Dr Geoff Mullan

We've recently had World Sleep Day and there’s no better time to shine a spotlight on magnesium, one of the most important minerals for good health.

You can read our article on how to improve your sleep here.

In this article:

  • What is magnesium and why is it important?
  • What foods are high in magnesium?
  • What are the chances you are deficient in magnesium?
  • Why you might still be deficient even if your blood test was normal...
  • Factors affecting magnesium levels
  • 4 common types of magnesium supplements
  • Reference section

What is magnesium and why is it important?

Very simply, magnesium is a chemical element and mineral. Every cell and every organ needs it, so it is crucial for the body’s healthy functioning. 

Your muscles, including your heart, all require magnesium to function. Magnesium is also essential for energy production. So if you suffer from low energy or muscle aches after exercise you may benefit from increasing your magnesium levels.

Magnesium is necessary for the functioning of over 300 different enzymes and 90% of it is found both in bones and in muscles. If you exercise regularly or are an athlete, the chances of being deficient are even higher.

Low levels of magnesium are linked to insomnia and poor sleep, and good sleep is, of course, one of the main pillars of good health.

  • Making energy in the mitochondria (ATP production)
  • Phase 2 detoxification in the liver
  • Making protein, DNA and RNA
  • Normal heart rhythm and heart health
  • Brain health and reducing the risk of depression (1)

What foods are high in magnesium?

We always recommend a “food first” approach, which means doing our best to get the nutrients we need from food before reaching for supplements. The following foods are good sources of magnesium:

  • Nuts like almonds and cashews are great for many different minerals 
  • Vegetables such as spinach, kale and avocado
  • Whole grains: oatmeal and whole wheat
  • Dark chocolate

What are the chances you are deficient in magnesium?

After sodium, potassium, and calcium, magnesium is the fourth most common cation in the body, but has the highest levels of deficiency in the developed world. Magnesium deficiency is estimated to occur in 15-20% of the population in the developed world. humanpeople’s testing has found deficiency in 34% of adults, which correlates with a large study done in Mexico that found low magnesium in 36.3% of adults. This is more common than B12 (11%) deficiency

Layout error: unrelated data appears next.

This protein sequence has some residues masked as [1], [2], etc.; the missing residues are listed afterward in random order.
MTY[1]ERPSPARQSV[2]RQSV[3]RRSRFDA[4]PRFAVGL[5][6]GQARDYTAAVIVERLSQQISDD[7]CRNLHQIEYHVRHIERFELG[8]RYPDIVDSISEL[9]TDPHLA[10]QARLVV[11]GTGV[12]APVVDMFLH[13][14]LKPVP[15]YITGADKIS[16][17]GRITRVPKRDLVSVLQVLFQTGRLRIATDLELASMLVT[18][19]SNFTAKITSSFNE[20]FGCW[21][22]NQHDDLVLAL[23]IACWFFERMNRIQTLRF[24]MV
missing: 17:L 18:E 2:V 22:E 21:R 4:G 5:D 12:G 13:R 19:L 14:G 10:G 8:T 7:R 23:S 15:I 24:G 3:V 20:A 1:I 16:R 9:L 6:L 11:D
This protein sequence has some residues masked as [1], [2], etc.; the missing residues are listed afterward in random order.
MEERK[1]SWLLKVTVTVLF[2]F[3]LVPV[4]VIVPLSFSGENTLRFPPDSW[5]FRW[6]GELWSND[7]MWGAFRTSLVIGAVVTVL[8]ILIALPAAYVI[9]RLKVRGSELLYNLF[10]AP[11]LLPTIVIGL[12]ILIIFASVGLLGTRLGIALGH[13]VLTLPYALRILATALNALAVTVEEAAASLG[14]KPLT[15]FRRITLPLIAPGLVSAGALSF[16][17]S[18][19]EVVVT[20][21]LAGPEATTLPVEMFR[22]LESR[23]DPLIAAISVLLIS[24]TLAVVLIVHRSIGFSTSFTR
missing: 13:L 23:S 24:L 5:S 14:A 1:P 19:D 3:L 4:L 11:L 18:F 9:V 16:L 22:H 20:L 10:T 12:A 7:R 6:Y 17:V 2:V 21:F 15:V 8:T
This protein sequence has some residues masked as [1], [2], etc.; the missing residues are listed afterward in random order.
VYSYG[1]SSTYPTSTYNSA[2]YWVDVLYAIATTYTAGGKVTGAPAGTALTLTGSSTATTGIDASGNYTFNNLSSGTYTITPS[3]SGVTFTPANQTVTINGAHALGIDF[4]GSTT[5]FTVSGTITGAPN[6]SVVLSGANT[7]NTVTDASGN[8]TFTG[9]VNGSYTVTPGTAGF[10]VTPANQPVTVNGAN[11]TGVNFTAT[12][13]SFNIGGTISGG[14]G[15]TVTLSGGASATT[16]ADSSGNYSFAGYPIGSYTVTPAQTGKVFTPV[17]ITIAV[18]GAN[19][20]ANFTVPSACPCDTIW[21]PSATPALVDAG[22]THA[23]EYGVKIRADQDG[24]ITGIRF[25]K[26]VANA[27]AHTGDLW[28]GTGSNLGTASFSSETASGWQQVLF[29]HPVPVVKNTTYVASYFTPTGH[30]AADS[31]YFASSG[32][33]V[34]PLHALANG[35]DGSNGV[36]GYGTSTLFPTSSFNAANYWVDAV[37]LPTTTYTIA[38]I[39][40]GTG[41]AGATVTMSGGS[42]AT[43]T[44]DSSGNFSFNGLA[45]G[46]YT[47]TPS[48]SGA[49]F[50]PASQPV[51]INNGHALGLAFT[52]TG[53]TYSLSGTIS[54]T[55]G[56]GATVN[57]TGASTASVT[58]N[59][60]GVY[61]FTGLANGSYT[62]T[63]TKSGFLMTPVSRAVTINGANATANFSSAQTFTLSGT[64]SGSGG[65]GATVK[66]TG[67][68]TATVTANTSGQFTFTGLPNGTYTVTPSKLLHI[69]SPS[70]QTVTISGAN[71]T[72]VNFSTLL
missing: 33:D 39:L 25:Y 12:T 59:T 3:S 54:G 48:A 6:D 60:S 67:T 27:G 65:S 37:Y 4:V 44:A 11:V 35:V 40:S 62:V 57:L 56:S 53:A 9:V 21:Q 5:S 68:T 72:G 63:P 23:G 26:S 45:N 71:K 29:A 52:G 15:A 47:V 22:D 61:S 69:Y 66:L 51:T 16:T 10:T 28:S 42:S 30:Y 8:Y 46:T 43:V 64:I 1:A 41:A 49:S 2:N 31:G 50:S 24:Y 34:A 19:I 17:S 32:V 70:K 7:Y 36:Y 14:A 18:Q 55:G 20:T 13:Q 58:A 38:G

What is deficiency?

There are two types of nutrient deficiency:

  1. Frank nutrient deficiency. Think vitamin C deficiency and scurvy, or vitamin D deficiency and rickets (bendy bones). This happens when levels of nutrients are so low that the body cannot compensate and significant diseases occur. Frank magnesium deficiency can cause (2):
    • Irregular heart rate
    • Brittle bones, osteoperosis, and osteopenia
  2. Subclinical deficiency. This is more subtle and more difficult to diagnose. Subclinical vitamin C deficiency will cause poor skin, and reduce the efficiency of the immune system. Low vitamin D is linked to low energy levels and poor immune function. You won’t be healthy, but it is less obvious what is wrong. Subclinical magnesium deficiency (3) can cause:
    • Cardiovascular disease (4)
    • Poor sleep
    • Brain fog and low energy
    • Muscle aches
    • Poor exercise recovery
    • High blood pressure. Low magnesium affects the ability of blood vessels to relax. Diuretics used to treat blood pressure depletes magnesium further and makes things worse.

Why you might still be deficient even if your blood test was normal...

The difficulty in measuring true magnesium levels and why deficiency is under-diagnosed by Doctors

Magnesium is very difficult to measure. 99% of magnesium is found within the cells, so the only true measurement is by taking a muscle biopsy.  The easiest and most common way to measure magnesium is looking at a serum (blood) level, but measuring red cell magnesium is more accurate.

There is also a functional medicine test, known as Thoren’s retention test, which can show true deficiency. The test involves giving magnesium and then measuring levels in urine. Using this method it was reckoned that almost 50% of the elderly population are deficient compared to 27.5% of the 18-66 year old population (5).

Why does high mean low?

As I mentioned above, it is possible to do a special magnesium test on red blood cells to give an accurate idea of true body levels. When levels are low in the red blood cells it correlates with a high level in the blood serum. So if you are using the most common method of measuring magnesium levels by analysing the blood serum, a high level in the serum does in fact mean a low level in the red blood cells. This may reflect the body trying to increase the transport and absorption of magnesium by circulating an above average level of magnesium.

This may explain why deficiency is often not diagnosed by doctors (3).

Dietary factors affecting magnesium levels